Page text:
Coping With a Cleft II: Factors Associated With Psychosocial Adjustment of Adolescents With a Cleft Lip and Palate and Their Parents


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Abstract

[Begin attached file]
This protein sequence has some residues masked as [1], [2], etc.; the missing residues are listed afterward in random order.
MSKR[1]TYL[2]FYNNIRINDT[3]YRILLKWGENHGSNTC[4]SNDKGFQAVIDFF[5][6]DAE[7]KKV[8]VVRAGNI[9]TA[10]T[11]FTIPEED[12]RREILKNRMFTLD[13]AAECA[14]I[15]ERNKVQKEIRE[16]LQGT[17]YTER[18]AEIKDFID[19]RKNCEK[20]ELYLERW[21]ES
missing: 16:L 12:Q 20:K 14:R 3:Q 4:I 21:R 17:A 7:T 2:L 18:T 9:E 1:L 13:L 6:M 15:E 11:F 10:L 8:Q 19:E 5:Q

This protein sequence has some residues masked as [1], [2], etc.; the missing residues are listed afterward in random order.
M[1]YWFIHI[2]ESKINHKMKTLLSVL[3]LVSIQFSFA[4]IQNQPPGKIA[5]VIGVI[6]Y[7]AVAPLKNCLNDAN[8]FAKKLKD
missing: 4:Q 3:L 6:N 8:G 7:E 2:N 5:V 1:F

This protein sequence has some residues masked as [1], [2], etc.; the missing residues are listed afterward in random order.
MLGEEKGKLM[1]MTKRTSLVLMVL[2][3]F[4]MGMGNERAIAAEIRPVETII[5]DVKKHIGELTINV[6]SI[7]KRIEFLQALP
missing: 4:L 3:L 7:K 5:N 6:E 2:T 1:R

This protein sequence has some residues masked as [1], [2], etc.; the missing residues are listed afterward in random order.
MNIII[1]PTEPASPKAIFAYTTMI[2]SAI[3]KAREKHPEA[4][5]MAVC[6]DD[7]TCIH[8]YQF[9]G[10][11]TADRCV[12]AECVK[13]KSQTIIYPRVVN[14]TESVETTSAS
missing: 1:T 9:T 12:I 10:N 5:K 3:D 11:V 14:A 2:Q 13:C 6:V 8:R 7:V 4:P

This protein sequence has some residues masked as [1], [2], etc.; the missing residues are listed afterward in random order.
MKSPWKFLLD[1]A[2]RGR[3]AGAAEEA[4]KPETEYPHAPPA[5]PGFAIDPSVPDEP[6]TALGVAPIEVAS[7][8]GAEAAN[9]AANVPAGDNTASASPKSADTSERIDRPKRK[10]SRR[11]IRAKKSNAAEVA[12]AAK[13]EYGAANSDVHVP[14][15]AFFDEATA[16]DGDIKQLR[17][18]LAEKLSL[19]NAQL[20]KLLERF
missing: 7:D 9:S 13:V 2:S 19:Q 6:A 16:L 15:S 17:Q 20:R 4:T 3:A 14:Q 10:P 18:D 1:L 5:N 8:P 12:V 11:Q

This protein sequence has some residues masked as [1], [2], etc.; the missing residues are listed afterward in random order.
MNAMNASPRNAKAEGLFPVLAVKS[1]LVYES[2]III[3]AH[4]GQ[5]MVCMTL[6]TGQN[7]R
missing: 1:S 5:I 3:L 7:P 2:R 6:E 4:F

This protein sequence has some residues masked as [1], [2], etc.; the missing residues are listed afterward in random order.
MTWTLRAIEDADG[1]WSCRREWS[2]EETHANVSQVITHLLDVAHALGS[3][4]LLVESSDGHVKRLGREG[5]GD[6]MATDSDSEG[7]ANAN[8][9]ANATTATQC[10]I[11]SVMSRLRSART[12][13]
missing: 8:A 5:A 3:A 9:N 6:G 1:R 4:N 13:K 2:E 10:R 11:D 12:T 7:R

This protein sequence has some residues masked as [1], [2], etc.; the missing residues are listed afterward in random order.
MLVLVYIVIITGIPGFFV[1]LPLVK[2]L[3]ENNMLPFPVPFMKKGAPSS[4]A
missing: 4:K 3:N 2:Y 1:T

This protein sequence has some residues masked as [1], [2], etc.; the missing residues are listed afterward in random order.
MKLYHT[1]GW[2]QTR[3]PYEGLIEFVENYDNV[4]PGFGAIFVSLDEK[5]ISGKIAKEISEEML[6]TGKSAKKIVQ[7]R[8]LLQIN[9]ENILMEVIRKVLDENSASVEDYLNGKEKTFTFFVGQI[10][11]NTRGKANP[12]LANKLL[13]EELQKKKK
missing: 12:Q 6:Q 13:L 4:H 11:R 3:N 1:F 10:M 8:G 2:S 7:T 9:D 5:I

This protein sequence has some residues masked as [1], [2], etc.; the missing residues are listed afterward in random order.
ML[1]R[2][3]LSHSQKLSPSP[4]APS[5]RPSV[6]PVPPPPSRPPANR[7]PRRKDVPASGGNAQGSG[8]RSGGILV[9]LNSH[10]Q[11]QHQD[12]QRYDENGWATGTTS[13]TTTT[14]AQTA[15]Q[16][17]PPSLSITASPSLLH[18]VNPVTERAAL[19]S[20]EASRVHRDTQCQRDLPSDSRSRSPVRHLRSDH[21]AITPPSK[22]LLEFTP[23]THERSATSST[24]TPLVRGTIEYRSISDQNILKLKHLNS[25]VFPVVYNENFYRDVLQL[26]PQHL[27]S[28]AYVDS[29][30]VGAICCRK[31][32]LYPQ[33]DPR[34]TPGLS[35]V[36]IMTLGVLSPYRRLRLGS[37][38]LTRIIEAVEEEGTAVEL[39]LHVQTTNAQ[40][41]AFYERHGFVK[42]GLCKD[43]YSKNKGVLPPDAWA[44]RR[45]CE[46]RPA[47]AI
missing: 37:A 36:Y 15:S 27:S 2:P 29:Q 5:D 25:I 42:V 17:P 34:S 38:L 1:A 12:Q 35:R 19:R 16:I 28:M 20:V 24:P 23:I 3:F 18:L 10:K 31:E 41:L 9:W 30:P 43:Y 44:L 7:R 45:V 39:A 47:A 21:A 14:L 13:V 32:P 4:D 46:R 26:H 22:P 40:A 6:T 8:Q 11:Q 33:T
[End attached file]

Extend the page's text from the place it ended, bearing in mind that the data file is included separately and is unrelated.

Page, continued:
Objective:To explore the factors that predict psychosocial adjustment in young people with a cleft and their parents.Design, Participants, Setting:The study used a cross-sectional postal questionnaire design involving young people aged between 11 and 16 and their parents from two cleft services. Data are presented for 91 adolescents and their mothers.Main Outcome Measures:Participants completed measures of psychological adjustment, coping, social experiences, satisfaction with appearance, stressful life events, cleft-related factors, and demographic information.Results:Psychosocial adjustment in adolescents was predicted by their social experiences and maternal well-being. Satisfaction with appearance, perceived speech problems, and the use of avoidant coping strategies were also important factors relating to their adjustment. For mothers, adjustment was predicted by use of coping strategies such as self-blame, venting, and acceptance, in addition to perceived problems with their child's hearing and the number of stressful life events experienced.Conclusions:The findings are discussed in relation to the concepts of adjustment, coping, satisfaction with appearance, and maternal mental health. Directions for future research are outlined, and a number of opportunities and challenges for cleft services regarding the provision of timely interventions for this age group and their families are discussed.

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